anonyname said, âRemember, Speaker Boehner, if you break, it you own it. While you try to blackmail the President to keep millionaires and billionaires from paying more taxes, you are in GRAVE danger of being the guy who places the last straw that craters our economy. Do you want to be remembered forever as the guy who did that?â
Guest responded, âIt's the President who doesn't UNDERSTAND the economy. He has NO background to be in the position as the President. It's showing BIG time here. FULL POST
Nearly 80 people have been arrested in the largest marijuana-eradication law enforcement operation in California history, several local reports say. About 292,000 plants have been discovered, Justice Department spokeswoman Michelle Gregory told the Santa Rosa Press-Democrat.
Raids involving local, state and federal authorities have been going on for days in the Mendocino National Forest in remote, mountainous areas in Glenn, Colusa, Tehama, Mendocino, Lake and Trinity counties, according to the Tehama County Daily News.
Officials are beginning the massive cleanup of the sites, which have suffered environmental damage, the Daily News and Press-Democrat report.
The idea for the operation reportedly came after a public meeting in Covelo in north Mendocino County in 2010. Residents said that armed people had confronted them in and around the forest. Hikers and ranchers also said they had been shot at when they mistakenly walked into areas where marijuana was being grown, the Press-Democrat reports.
It's unclear who the growers might be.
Pot farms on national forests have been a problem in California and across the country for years.
NASA is holding a career fair in Cape Canaveral, Florida, onÂ TuesdayÂ to helpÂ its former contract employees to find new jobs now that the shuttle program is ending.
Among those who will be rubbing elbows with government and private recruiters are some of the engineers NASA hired to maintain the shuttle's 20 different systems –Â "every part of the shuttle that required a team of engineers and technicians to get it ready for the next flight," said Lisa Malone, a NASA spokeswoman."
Over the years, NASA has been downsizing those teams, with Cape Canaveral seeing the most layoffs, including 1,500 on Friday, Malone said.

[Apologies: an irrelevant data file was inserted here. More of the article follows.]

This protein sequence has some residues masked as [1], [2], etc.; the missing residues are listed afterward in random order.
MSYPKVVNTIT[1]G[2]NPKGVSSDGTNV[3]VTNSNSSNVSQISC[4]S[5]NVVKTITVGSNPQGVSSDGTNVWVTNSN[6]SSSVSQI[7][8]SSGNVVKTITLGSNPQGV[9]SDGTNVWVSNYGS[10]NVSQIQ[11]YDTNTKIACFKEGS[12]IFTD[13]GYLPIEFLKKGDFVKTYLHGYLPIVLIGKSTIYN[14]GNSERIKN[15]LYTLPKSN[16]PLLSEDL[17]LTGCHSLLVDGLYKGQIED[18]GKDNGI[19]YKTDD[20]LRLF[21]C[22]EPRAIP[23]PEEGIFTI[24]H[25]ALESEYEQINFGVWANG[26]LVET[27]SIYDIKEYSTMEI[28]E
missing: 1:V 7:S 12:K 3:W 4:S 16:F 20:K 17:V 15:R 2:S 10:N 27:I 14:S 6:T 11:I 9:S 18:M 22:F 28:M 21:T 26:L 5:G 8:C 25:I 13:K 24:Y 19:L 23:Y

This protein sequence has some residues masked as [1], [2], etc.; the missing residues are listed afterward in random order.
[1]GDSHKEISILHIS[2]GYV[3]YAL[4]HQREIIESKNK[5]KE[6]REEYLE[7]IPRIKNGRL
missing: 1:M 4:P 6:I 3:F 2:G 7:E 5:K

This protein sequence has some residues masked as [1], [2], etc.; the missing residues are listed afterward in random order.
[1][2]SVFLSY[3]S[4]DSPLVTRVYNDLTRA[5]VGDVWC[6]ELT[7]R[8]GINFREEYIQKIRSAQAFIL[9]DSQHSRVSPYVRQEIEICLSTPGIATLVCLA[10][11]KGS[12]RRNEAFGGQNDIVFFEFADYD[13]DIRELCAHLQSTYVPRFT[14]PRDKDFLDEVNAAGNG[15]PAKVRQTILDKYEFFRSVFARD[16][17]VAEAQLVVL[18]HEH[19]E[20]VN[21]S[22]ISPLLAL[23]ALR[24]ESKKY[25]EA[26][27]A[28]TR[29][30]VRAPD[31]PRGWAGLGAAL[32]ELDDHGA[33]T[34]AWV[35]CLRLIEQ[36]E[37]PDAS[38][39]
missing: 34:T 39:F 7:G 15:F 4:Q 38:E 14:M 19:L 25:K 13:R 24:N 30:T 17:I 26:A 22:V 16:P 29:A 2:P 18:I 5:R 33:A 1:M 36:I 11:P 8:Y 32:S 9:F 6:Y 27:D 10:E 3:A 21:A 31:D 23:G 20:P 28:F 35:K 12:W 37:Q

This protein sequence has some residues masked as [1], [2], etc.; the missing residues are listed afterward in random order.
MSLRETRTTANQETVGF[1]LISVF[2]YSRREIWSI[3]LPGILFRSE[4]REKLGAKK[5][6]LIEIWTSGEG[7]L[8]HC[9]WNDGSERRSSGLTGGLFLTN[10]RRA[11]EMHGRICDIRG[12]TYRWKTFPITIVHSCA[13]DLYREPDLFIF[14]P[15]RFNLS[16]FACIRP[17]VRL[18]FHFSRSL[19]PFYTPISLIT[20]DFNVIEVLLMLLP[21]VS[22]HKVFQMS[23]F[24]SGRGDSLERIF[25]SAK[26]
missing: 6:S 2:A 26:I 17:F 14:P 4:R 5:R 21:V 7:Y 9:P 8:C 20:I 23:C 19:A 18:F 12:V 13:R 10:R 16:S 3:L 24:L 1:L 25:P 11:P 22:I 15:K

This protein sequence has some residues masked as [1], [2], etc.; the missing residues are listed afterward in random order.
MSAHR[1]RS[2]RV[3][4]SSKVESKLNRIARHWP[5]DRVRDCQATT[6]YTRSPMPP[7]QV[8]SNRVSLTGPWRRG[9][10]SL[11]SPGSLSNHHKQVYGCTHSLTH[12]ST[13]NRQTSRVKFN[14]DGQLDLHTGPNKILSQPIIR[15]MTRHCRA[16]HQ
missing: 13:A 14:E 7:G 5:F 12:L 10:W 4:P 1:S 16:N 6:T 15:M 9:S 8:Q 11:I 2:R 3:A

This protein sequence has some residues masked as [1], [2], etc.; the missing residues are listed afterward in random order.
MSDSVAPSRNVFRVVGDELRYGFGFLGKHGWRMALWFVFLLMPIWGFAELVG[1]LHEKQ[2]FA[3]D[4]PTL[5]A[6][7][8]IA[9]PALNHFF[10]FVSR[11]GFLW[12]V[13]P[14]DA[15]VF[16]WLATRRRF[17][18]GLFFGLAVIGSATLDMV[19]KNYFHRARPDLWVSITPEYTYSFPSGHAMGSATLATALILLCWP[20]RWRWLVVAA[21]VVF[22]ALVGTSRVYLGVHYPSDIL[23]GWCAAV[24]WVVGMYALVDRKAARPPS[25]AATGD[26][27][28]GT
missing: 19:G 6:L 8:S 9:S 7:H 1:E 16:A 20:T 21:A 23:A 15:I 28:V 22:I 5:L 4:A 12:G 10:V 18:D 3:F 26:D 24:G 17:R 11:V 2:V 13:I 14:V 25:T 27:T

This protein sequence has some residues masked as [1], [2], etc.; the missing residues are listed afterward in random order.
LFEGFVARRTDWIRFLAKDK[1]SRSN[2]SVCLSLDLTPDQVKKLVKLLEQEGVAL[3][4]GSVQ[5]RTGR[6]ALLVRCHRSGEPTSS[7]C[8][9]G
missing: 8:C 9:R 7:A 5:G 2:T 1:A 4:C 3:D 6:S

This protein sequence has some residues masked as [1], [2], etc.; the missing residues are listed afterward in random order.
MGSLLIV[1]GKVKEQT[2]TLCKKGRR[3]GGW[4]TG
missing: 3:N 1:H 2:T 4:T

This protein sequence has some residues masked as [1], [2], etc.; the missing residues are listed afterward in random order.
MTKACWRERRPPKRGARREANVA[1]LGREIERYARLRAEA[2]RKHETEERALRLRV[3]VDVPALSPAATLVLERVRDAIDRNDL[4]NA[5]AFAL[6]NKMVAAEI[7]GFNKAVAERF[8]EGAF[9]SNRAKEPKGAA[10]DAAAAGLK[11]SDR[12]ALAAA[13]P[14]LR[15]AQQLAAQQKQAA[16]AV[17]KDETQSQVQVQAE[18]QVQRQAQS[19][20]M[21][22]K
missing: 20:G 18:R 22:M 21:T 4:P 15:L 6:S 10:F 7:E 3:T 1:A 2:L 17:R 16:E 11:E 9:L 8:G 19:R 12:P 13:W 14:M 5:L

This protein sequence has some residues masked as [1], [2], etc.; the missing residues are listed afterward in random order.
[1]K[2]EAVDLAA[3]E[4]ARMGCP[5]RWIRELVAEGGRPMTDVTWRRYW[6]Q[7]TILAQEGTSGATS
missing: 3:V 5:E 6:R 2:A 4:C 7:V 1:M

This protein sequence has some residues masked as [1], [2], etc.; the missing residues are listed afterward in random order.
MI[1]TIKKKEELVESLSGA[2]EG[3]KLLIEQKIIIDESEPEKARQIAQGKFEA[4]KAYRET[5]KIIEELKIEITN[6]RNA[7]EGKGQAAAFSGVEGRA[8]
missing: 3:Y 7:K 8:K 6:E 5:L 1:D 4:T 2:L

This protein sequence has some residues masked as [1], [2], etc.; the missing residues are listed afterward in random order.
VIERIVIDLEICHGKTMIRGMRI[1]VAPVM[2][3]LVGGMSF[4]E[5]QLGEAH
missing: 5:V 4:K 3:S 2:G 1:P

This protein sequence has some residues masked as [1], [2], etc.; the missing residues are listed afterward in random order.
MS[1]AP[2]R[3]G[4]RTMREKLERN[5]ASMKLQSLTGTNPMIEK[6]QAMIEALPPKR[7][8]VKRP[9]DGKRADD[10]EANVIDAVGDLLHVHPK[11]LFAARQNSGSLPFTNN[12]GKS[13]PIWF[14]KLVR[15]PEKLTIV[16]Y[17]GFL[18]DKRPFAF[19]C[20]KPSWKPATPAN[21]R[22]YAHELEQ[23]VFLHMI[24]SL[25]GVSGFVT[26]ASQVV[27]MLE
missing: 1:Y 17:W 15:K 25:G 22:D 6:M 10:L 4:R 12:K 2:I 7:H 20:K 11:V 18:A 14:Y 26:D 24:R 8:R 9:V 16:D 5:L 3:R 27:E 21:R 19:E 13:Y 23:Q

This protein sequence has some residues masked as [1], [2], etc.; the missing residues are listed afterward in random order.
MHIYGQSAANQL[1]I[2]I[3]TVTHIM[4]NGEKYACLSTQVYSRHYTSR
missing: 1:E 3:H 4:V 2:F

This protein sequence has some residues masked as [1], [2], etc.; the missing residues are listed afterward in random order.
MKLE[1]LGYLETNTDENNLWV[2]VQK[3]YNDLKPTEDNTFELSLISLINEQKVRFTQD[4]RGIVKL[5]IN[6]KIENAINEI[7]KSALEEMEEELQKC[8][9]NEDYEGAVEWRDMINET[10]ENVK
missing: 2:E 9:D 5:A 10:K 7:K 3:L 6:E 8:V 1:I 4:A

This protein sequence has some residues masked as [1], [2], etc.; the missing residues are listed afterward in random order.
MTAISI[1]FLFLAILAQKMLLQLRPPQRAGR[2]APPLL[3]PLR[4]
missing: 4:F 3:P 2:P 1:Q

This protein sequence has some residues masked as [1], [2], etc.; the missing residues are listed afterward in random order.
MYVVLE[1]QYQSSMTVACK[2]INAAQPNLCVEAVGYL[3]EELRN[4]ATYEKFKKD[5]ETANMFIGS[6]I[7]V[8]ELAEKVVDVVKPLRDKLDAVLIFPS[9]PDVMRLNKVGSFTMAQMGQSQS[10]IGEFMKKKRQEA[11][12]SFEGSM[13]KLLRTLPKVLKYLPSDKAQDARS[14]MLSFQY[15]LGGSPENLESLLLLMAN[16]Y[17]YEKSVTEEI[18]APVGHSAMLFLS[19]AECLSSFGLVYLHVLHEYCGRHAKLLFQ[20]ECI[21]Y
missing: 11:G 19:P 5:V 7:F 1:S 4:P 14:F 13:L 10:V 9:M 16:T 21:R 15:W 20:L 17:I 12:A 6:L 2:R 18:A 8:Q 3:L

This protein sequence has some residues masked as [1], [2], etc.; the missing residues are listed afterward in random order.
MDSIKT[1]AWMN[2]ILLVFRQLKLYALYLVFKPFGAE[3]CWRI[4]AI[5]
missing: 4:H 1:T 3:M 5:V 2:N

"I would say the lion's share of (the layoffs) has been in Florida," she said.
According to a fact sheet from NASA,Â the agencyÂ plans to lay off 2.223 Florida "shuttle prime contractors" in fiscal 2011, for a total of 4,371 layoffs in Florida since 2008. At the end of the year, NASA expects to have laid off 9,425 shuttle contractors nationwide since 2008.
In addition to engineers, NASA'sÂ contract employees included accountants, human resources personnel, "everything it takes to run an organization," Malone said.
Workers have known about impending layoffs, in some respect, since President George W. Bush announced the end of the shuttle program, Malone said. She said NASA and the recruiters hope about 1,000 former employeesÂ will come to the career fair and apply for new jobs.
Groundwater contamination that could cause a health hazard has been detected at nine Tennessee Valley Authority fossil fuelÂ power plant sites, according to a new report from the Inspector General of the TVA, a corporation that is owned by the United States government. TVA provides flood control, navigation and land management to the state's river system.
The levels of chemicals detected could possibly cause a health hazard, The Tennessean newspaper reports.
One of the power plants is located about 50 miles northwest of Nashville.
Among the chemicals found at plants: arsenic, nickel, selenium, beryllium and cadmium.
High-level debt ceiling talks dragged on between administration and congressional officials Tuesday as lawmakers struggled to devise a way to overcome deep partisan divisions and avoid an unprecedented national default that could now be little more than one week away.
Publicly, neither Democratic nor Republican leaders indicated a willingness to consider the latest proposal put forward by their counterparts.
Senate Majority Leader Harry Reid, D-Nevada, called a plan put forward by House Speaker John Boehner, R-Ohio, a market-rattling "short-term solution" that "really isn't a solution at all." Boehner called Reid's blueprint a "blank check" for more uncontrolled spending that would undermine the economy.
Senate Minority Leader Mitch McConnell, R-Kentucky, called Reid's plan "another (Democratic) attempt to pull the wool over the eyes of the American people."FULL STORY
Seventeen people were killed and two injured in a prison riot Monday night in Ciudad Juarez, Mexico, officials said Tuesday.
This story is developing. We'll bring you more information as soon as we get it.
Norwegian massacre suspect Anders Behring Breivik was "a little bit surprised" that he was able to pull off a bombing and shooting rampage in which he is accused of killing 76 people in total, his lawyer said Tuesday.
His client was surprised that his plan "succeeded - succeeded in his mind," attorney Geir Lippestad told a news conference, adding that Breivik had not expected he would reach Utoya island, where he is accused of shooting 68 people dead on Friday.
Lippestad said it was too early to say if Breivik will plead insanity. Asked if his client was insane, he responded: "Yes, he may be."